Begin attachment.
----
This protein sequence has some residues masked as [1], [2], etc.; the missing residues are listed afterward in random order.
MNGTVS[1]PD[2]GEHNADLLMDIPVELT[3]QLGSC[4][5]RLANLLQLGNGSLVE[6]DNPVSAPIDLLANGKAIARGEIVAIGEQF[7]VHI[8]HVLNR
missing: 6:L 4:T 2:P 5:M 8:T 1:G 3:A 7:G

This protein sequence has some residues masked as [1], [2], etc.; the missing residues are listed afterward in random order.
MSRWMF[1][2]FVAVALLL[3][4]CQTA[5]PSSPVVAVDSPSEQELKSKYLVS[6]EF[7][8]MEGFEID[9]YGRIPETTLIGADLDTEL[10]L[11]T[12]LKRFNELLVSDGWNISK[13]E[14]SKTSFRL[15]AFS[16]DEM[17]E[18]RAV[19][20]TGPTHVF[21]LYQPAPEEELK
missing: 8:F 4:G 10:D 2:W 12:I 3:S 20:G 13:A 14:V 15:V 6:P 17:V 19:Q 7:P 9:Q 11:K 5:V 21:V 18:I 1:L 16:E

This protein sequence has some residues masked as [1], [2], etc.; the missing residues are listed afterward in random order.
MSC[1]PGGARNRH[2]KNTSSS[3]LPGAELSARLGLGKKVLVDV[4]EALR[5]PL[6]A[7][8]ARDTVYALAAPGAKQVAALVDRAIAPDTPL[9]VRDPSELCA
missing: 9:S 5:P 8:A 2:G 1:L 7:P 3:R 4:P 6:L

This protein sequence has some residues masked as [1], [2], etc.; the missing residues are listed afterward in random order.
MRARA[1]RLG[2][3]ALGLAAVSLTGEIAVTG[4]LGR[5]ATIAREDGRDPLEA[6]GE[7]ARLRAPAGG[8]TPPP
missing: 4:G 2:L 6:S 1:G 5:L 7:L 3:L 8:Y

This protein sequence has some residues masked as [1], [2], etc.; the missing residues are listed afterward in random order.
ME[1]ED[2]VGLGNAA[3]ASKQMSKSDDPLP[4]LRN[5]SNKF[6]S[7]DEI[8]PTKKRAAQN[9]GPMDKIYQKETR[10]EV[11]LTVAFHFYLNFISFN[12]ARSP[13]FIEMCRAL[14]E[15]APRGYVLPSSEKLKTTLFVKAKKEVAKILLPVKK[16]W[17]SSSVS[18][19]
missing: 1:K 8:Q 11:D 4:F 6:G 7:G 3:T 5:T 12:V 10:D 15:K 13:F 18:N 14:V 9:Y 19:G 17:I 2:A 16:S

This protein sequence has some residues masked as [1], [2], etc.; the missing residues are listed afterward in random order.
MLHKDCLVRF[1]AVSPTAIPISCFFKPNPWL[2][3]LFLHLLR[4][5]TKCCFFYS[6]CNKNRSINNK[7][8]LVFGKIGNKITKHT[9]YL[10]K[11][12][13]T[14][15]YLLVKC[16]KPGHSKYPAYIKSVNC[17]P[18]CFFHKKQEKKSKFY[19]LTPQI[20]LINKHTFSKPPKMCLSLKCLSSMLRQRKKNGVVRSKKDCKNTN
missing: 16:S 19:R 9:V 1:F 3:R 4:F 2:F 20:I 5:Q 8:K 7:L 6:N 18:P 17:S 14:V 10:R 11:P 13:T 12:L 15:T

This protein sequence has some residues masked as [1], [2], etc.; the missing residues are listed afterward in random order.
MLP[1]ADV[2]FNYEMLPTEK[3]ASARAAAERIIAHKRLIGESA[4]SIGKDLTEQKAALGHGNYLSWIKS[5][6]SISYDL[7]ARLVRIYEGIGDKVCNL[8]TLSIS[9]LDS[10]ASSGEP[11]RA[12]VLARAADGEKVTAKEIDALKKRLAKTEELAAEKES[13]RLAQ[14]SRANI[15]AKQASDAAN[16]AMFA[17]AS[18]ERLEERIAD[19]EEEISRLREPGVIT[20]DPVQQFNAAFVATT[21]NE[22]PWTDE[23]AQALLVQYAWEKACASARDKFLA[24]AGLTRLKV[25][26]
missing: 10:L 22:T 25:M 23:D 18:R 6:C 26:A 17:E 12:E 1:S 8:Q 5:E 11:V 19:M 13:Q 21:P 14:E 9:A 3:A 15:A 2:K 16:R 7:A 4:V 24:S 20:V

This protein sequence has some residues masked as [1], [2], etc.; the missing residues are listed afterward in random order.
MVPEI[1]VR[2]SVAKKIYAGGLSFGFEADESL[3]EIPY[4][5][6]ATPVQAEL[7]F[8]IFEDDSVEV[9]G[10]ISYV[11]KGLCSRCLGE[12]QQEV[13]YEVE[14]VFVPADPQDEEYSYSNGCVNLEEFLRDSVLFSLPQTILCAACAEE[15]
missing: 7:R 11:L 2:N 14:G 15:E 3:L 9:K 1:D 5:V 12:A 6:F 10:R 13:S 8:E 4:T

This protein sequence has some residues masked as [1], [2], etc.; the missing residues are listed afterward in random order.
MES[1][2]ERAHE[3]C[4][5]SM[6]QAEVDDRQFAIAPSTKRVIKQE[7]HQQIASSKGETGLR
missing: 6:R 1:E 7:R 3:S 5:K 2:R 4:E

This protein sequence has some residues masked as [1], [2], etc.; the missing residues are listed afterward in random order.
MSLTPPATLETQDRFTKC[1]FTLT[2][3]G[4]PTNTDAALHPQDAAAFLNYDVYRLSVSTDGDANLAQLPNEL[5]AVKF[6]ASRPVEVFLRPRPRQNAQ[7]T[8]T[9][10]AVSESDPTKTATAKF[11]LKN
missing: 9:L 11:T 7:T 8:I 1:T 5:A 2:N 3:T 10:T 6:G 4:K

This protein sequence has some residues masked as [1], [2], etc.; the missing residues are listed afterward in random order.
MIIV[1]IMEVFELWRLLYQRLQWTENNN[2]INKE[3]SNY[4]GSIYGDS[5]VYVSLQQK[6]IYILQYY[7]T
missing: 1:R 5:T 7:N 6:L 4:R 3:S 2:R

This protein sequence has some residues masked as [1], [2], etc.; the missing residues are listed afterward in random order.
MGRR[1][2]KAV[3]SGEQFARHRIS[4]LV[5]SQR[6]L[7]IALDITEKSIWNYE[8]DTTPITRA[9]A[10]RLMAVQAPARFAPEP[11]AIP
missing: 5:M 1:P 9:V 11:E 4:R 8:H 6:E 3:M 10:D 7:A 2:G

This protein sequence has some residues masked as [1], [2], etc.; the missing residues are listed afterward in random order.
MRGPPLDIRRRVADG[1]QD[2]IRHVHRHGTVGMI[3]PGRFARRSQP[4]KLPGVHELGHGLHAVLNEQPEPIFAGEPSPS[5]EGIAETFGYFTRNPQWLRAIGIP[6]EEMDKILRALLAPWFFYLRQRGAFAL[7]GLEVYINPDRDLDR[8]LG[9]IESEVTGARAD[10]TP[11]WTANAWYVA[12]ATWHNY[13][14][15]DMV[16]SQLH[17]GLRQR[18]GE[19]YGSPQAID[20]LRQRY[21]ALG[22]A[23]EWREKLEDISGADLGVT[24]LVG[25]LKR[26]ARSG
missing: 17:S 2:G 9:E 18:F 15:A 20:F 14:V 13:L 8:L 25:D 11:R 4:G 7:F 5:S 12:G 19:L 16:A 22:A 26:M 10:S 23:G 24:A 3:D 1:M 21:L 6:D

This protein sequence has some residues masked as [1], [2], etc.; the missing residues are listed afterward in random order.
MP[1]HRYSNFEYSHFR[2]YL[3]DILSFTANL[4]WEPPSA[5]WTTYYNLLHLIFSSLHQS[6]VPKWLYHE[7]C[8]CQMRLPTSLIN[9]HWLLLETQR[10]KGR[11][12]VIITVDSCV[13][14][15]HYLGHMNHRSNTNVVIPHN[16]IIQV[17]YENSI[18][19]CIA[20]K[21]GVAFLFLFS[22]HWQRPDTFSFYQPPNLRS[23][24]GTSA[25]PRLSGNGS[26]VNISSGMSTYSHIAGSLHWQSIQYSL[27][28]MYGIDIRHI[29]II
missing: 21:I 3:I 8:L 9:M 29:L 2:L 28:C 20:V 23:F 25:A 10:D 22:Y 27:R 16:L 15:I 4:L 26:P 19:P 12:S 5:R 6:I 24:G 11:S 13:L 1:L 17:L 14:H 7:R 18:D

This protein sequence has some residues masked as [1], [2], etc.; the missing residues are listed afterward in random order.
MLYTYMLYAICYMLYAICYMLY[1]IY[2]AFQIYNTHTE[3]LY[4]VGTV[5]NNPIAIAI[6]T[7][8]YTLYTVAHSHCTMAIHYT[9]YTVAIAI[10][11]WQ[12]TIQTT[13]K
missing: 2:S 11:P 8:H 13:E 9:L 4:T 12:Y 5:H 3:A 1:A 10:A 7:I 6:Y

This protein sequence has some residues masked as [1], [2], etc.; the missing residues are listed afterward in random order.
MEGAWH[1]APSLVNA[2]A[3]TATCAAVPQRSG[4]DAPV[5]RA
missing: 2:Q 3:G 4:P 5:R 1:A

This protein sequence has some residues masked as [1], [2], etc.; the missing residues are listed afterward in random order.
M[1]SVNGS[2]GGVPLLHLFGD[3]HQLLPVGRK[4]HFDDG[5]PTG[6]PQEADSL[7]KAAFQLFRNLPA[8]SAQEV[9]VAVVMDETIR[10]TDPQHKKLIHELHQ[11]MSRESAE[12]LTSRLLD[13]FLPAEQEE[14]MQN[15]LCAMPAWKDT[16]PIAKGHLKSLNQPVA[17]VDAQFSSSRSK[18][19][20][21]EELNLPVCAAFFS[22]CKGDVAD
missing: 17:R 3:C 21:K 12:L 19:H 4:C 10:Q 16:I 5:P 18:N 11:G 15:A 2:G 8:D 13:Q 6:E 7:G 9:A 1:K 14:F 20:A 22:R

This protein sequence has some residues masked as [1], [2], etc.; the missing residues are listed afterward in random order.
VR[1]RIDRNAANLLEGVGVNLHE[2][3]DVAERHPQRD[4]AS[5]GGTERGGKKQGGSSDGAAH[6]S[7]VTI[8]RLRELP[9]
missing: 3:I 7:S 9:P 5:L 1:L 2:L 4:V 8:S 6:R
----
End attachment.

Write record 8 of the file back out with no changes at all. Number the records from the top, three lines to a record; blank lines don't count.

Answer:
This protein sequence has some residues masked as [1], [2], etc.; the missing residues are listed afterward in random order.
MVPEI[1]VR[2]SVAKKIYAGGLSFGFEADESL[3]EIPY[4][5][6]ATPVQAEL[7]F[8]IFEDDSVEV[9]G[10]ISYV[11]KGLCSRCLGE[12]QQEV[13]YEVE[14]VFVPADPQDEEYSYSNGCVNLEEFLRDSVLFSLPQTILCAACAEE[15]
missing: 7:R 11:L 2:N 14:G 15:E 3:L 9:K 1:D 5:V 12:A 6:F 10:R 13:S 8:E 4:T